Reflections on our collective responsibility in creating a better world
I remember a story I read when I was a child. It was about a little girl who turned her street upside down because she did not follow her mother’s simple instructions. Whilst I can’t remember the exact details of the story, I have provided my version, and the moral remains intact.
A little girl was going out to play in the playground near her house as she did every afternoon. She was in a hurry to meet up with her friends, so she slipped her feet into her shoes without fastening the buckles. Her mother noticed this as she ran out of the house and shouted at her: “fasten your buckles so you don’t lose your shoes”. The little girl was in a hurry, so she didn’t heed her mother’s instructions. She was off in a flash, her shoes remaining unbuckled.
As she was about to cross the street, the buckle of her right shoe came undone, and the shoe slipped off. She quickly put her shoe back on but left the buckle in the middle of the street. Shortly after she had gone, the family dog saw the shiny buckle and ran into the street to pick it up. As the dog ran towards the shiny buckle, a man was driving down the street towards the dog and nearly ran into it. He swerved in good time to avoid hitting the dog and tore through the fence of a compound beside the street. His car hit the fire hydrant just in front of the fence before crashing through the fence. Water began spilling all over the street, and soon enough, a small mass of water built up around the scene. The man sustained some injuries and had to be taken to the hospital while his car was towed away.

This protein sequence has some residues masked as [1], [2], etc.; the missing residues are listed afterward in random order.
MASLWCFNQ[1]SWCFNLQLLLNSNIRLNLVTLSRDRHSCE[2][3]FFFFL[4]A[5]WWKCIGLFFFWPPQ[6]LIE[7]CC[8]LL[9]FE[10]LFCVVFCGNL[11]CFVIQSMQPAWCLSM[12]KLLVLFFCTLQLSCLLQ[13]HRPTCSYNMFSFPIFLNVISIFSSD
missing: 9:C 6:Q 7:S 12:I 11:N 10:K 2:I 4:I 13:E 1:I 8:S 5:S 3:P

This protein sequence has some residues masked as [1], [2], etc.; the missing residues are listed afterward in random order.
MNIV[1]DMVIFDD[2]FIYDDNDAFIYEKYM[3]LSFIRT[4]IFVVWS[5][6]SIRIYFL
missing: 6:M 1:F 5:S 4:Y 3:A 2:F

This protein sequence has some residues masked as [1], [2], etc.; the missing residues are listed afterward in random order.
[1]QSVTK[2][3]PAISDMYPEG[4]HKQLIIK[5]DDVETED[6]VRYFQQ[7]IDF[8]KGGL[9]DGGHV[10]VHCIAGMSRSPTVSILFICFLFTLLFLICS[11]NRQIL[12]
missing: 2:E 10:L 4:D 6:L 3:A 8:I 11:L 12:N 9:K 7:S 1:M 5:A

All the while, the little girl, oblivious of the commotion and damage she had left in her wake, was having fun at the playground with her friends. It was not until she left the playground and got on the street leading to her house, did she see what had happened. On getting home, her mother scolded and punished her because she knew the entire incident was all her daughter’s fault. She had observed and realised what had happened: the dog had run into the street because of the shiny buckle.
The little girl probably thought that buckling her shoe was something she could do later or not at all. Unfortunately, her inaction had grave consequences for other people: the man whose car was damaged and had sustained injuries, the house owners who would need to repair their fence, and the town council who would need to repair the fire hydrant and clean up the area. The little girl did not suffer any loss, but her carelessness had cost others so much more.
This is one of the few stories that have lived with me from childhood. I remember wondering how such a little thing could affect so many people and not have a single impact on the person who initiated the sequence of events. This story often comes to mind whenever I want to take an action I know I should but don’t because it may be seemingly inconsequential or it may take up time when I would rather be doing something else.